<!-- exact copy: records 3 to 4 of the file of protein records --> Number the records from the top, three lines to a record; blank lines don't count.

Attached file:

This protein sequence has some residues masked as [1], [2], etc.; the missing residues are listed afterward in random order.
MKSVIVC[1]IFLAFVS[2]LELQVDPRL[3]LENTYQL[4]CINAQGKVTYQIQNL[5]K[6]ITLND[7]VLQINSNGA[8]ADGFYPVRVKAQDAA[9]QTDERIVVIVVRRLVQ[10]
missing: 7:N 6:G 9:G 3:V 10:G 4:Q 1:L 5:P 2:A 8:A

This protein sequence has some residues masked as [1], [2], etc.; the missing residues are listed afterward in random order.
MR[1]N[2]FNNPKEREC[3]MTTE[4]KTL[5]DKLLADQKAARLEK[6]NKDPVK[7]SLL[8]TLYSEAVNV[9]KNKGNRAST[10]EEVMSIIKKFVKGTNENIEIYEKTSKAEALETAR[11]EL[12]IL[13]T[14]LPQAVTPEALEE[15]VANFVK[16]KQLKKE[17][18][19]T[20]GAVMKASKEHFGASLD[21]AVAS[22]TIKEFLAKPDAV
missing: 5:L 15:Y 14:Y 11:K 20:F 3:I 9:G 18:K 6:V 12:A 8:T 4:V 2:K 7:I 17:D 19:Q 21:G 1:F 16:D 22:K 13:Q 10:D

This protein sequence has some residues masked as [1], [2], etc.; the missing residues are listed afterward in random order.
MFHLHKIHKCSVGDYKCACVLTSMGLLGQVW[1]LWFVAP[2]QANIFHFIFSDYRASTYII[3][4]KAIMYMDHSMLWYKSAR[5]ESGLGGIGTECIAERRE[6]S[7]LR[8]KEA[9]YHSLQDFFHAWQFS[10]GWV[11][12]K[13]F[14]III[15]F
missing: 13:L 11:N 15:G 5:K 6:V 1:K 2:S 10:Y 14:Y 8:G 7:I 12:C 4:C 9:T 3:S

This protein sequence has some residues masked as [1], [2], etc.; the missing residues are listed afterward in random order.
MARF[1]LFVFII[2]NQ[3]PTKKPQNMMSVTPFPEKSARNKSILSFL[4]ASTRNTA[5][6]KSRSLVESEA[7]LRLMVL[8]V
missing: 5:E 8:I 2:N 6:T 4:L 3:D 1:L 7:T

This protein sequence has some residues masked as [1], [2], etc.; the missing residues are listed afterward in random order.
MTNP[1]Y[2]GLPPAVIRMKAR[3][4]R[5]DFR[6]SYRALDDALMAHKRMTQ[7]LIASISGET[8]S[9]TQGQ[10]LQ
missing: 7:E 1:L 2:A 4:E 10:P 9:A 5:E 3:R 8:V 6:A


This protein sequence has some residues masked as [1], [2], etc.; the missing residues are listed afterward in random order.
MFHLHKIHKCSVGDYKCACVLTSMGLLGQVW[1]LWFVAP[2]QANIFHFIFSDYRASTYII[3][4]KAIMYMDHSMLWYKSAR[5]ESGLGGIGTECIAERRE[6]S[7]LR[8]KEA[9]YHSLQDFFHAWQFS[10]GWV[11][12]K[13]F[14]III[15]F
missing: 13:L 11:N 15:G 5:K 6:V 1:K 2:S 10:Y 14:Y 8:G 7:I 12:C 4:C 9:T 3:S

This protein sequence has some residues masked as [1], [2], etc.; the missing residues are listed afterward in random order.
MARF[1]LFVFII[2]NQ[3]PTKKPQNMMSVTPFPEKSARNKSILSFL[4]ASTRNTA[5][6]KSRSLVESEA[7]LRLMVL[8]V
missing: 5:E 8:I 2:N 6:T 4:L 3:D 1:L 7:T